So, in the first case the program is backing an innovative technology deployment, and in the second case it’s backing the domestic supply chain. Interestingly, even though the graphite processing facility’s technology isn’t unique or innovative, and even though it is owned by a large multinational company, it is still hard for this sort of project to be financed – because it is hard to evaluate how competitive this facility will be over the long term against currently-dominant Chinese suppliers, which make this a good fit for the loan program office.
This New York Times article explores how manufacturers of heavy duty trucks are split on whether to go battery electric or (hydrogen) fuel cell electric (this is for long haul – everybody seems to agree short haul and medium duty will go battery electric). Link
The American Petroleum Institute (the oil and gas industry trade group) is talking about trying to push a carbon tax in Congress. Link
Last October we talked about how Hertz was making a big move into electric vehicles following its emergence from bankruptcy, committing to buying 100,000 new Tesla Model 3’s (which would make it by far the largest EV rental fleet, and also tie up a solid amount overall production capacity). Recent headlines indicate the company will also buy 65,000 Polestar EVs over the next several years. Pretty good use case for EVs today: easy way for customers to try out an EV; EVs are also a good fit for fleets (the economics improve with higher utilization and they’re lower maintenance). Link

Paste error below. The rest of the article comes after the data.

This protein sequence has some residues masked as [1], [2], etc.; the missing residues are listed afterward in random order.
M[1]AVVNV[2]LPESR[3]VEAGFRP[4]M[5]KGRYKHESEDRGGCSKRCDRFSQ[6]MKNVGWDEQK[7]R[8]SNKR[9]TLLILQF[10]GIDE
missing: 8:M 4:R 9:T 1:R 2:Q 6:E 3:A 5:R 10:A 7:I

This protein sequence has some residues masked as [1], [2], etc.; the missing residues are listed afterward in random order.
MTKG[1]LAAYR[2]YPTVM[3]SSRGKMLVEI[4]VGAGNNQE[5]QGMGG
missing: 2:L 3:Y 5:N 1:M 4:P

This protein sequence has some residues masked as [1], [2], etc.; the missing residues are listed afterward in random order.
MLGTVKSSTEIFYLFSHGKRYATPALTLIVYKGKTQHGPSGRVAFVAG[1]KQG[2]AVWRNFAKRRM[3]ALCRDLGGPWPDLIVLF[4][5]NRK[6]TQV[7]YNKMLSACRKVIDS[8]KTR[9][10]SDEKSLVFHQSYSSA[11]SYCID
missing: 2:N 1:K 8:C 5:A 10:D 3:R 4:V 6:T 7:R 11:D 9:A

I think we can say that SPACs are officially no longer cool, between impending regulation and the imbalance between quality acquisition targets and blank check vehicles on the market. Link
This is an interesting case study of applying AI to make less carbon-intensive concrete. Link
Techcrunch explores the potential for residential bidirectional EV charging. Link
Low carbon cement startup Brimstone raised $55 million from Breakthrough Energy Ventures and other investors. Link
The New York Times highlights the demonstration funding gap for clean energy businesses, in Europe in this case. Link
As the lithium ion battery supply chain has been stressed and the price of lithium has doubled, there is additional interest in other solutions for grid scale, like sodium ion batteries and Form Energy’s iron air energy storage. Link